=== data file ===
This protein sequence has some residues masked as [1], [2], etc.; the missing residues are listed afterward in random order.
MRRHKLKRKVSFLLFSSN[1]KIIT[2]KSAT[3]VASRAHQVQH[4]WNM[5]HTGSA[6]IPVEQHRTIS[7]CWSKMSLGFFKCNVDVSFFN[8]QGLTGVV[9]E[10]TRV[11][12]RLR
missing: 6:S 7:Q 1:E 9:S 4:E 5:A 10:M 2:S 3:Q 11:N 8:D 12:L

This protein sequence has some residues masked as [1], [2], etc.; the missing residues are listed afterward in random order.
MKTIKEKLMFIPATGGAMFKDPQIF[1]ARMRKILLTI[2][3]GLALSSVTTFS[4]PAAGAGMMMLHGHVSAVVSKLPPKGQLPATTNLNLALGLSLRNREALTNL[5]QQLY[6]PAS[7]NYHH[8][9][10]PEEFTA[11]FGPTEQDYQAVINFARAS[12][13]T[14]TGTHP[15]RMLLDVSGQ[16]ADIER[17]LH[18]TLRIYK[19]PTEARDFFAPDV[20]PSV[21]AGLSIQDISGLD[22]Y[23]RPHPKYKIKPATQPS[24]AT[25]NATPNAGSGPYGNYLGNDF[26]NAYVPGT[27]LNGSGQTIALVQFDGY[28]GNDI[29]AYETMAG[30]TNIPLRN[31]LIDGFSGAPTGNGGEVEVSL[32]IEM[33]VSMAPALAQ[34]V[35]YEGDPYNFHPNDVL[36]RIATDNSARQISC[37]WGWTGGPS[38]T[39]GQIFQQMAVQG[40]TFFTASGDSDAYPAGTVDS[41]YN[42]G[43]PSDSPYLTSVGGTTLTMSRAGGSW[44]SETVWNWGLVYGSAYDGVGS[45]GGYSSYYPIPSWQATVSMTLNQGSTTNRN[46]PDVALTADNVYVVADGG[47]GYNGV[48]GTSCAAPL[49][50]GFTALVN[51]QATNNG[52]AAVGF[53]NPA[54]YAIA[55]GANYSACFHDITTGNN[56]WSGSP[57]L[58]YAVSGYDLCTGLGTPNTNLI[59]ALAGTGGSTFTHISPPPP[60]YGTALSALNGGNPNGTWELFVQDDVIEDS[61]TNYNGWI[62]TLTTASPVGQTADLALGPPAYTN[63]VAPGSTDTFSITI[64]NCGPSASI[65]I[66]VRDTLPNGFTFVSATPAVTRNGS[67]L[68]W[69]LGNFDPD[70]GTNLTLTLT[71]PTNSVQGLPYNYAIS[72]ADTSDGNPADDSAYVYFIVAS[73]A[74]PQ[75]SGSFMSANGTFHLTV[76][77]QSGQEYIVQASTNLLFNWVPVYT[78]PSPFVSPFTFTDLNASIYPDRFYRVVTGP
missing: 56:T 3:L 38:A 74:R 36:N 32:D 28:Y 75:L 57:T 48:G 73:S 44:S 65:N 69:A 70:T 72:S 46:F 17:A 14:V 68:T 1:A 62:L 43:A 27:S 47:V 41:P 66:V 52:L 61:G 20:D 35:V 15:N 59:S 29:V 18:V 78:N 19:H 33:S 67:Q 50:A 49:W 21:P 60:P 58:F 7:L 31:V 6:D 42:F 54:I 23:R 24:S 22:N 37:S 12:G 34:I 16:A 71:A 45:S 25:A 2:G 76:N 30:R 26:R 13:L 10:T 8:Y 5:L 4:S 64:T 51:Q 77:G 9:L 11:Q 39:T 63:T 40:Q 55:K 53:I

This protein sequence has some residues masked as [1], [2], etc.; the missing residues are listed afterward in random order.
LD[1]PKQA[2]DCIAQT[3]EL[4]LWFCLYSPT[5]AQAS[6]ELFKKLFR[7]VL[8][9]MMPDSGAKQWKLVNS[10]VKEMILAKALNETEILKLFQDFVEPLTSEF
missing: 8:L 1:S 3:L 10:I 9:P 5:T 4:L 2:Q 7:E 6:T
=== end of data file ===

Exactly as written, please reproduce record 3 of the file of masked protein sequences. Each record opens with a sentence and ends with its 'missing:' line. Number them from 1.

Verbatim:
This protein sequence has some residues masked as [1], [2], etc.; the missing residues are listed afterward in random order.
LD[1]PKQA[2]DCIAQT[3]EL[4]LWFCLYSPT[5]AQAS[6]ELFKKLFR[7]VL[8][9]MMPDSGAKQWKLVNS[10]VKEMILAKALNETEILKLFQDFVEPLTSEF
missing: 8:L 1:S 3:L 10:I 9:P 5:T 4:L 2:Q 7:E 6:T